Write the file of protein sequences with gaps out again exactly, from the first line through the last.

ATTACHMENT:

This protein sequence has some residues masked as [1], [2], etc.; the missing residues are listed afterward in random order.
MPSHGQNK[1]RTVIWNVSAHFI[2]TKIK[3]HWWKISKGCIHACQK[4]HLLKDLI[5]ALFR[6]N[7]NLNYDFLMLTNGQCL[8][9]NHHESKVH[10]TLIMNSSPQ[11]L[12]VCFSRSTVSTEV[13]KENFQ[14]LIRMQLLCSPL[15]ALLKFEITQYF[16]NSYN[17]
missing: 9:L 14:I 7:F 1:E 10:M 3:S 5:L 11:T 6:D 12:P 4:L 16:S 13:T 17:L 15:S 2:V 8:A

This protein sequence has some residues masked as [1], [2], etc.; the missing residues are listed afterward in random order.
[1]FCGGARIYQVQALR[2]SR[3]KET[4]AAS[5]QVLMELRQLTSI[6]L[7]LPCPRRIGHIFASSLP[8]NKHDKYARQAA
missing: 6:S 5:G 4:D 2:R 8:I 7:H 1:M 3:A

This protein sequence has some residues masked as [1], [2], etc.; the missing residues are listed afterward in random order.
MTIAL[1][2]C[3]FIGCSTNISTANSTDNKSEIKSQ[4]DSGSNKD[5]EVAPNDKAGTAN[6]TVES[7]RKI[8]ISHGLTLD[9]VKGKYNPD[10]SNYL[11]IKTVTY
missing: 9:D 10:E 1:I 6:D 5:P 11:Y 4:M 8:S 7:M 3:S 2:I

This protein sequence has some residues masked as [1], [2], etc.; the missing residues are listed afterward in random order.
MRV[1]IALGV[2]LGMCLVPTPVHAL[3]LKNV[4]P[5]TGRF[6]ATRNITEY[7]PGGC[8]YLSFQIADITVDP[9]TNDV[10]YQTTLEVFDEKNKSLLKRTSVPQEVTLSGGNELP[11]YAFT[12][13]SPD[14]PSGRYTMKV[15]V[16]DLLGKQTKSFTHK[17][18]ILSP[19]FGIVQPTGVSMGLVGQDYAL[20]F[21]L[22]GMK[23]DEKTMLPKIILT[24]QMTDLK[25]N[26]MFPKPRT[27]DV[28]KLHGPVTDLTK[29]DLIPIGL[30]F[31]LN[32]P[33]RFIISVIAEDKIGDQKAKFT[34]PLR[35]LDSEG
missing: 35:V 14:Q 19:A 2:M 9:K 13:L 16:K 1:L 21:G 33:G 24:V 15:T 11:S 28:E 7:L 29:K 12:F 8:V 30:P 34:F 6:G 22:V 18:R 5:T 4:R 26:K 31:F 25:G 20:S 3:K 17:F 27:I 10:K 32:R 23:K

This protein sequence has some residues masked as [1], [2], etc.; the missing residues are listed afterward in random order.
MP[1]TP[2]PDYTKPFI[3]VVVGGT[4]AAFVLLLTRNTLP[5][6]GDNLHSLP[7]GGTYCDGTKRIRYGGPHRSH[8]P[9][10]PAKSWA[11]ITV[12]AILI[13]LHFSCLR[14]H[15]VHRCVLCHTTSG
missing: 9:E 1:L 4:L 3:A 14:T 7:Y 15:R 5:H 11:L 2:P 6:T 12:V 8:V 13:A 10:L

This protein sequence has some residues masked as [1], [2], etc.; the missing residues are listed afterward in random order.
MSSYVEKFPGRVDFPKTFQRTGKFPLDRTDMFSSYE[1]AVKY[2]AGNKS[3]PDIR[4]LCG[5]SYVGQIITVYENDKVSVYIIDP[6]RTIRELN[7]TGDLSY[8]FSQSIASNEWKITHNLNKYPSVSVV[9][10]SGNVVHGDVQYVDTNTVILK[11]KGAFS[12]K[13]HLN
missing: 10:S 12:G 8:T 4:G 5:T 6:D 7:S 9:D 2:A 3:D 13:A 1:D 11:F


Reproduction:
This protein sequence has some residues masked as [1], [2], etc.; the missing residues are listed afterward in random order.
MPSHGQNK[1]RTVIWNVSAHFI[2]TKIK[3]HWWKISKGCIHACQK[4]HLLKDLI[5]ALFR[6]N[7]NLNYDFLMLTNGQCL[8][9]NHHESKVH[10]TLIMNSSPQ[11]L[12]VCFSRSTVSTEV[13]KENFQ[14]LIRMQLLCSPL[15]ALLKFEITQYF[16]NSYN[17]
missing: 9:L 14:I 7:F 1:E 10:M 3:S 5:L 11:T 6:D 12:P 4:L 16:S 13:T 17:L 15:S 2:V 8:A

This protein sequence has some residues masked as [1], [2], etc.; the missing residues are listed afterward in random order.
[1]FCGGARIYQVQALR[2]SR[3]KET[4]AAS[5]QVLMELRQLTSI[6]L[7]LPCPRRIGHIFASSLP[8]NKHDKYARQAA
missing: 6:S 5:G 4:D 2:R 8:I 7:H 1:M 3:A

This protein sequence has some residues masked as [1], [2], etc.; the missing residues are listed afterward in random order.
MTIAL[1][2]C[3]FIGCSTNISTANSTDNKSEIKSQ[4]DSGSNKD[5]EVAPNDKAGTAN[6]TVES[7]RKI[8]ISHGLTLD[9]VKGKYNPD[10]SNYL[11]IKTVTY
missing: 9:D 10:E 1:I 6:D 5:P 11:Y 4:M 8:S 7:M 3:S 2:I

This protein sequence has some residues masked as [1], [2], etc.; the missing residues are listed afterward in random order.
MRV[1]IALGV[2]LGMCLVPTPVHAL[3]LKNV[4]P[5]TGRF[6]ATRNITEY[7]PGGC[8]YLSFQIADITVDP[9]TNDV[10]YQTTLEVFDEKNKSLLKRTSVPQEVTLSGGNELP[11]YAFT[12][13]SPD[14]PSGRYTMKV[15]V[16]DLLGKQTKSFTHK[17][18]ILSP[19]FGIVQPTGVSMGLVGQDYAL[20]F[21]L[22]GMK[23]DEKTMLPKIILT[24]QMTDLK[25]N[26]MFPKPRT[27]DV[28]KLHGPVTDLTK[29]DLIPIGL[30]F[31]LN[32]P[33]RFIISVIAEDKIGDQKAKFT[34]PLR[35]LDSEG
missing: 35:V 14:Q 19:A 2:M 9:K 13:L 16:K 1:L 21:G 33:G 24:V 15:T 11:S 28:E 7:L 29:K 12:F 8:V 30:P 34:F 6:G 22:V 18:R 5:T 4:R 26:K 31:F 25:G 20:S 3:K 17:F 27:I 10:K 32:R 23:K

This protein sequence has some residues masked as [1], [2], etc.; the missing residues are listed afterward in random order.
MP[1]TP[2]PDYTKPFI[3]VVVGGT[4]AAFVLLLTRNTLP[5][6]GDNLHSLP[7]GGTYCDGTKRIRYGGPHRSH[8]P[9][10]PAKSWA[11]ITV[12]AILI[13]LHFSCLR[14]H[15]VHRCVLCHTTSG
missing: 9:E 1:L 4:L 3:A 14:T 7:Y 15:R 5:H 11:L 2:P 6:T 12:V 8:V 13:A 10:L

This protein sequence has some residues masked as [1], [2], etc.; the missing residues are listed afterward in random order.
MSSYVEKFPGRVDFPKTFQRTGKFPLDRTDMFSSYE[1]AVKY[2]AGNKS[3]PDIR[4]LCG[5]SYVGQIITVYENDKVSVYIIDP[6]RTIRELN[7]TGDLSY[8]FSQSIASNEWKITHNLNKYPSVSVV[9][10]SGNVVHGDVQYVDTNTVILK[11]KGAFS[12]K[13]HLN
missing: 10:S 12:G 8:T 4:G 5:T 6:D 7:S 9:D 2:A 3:D 13:A 1:D 11:F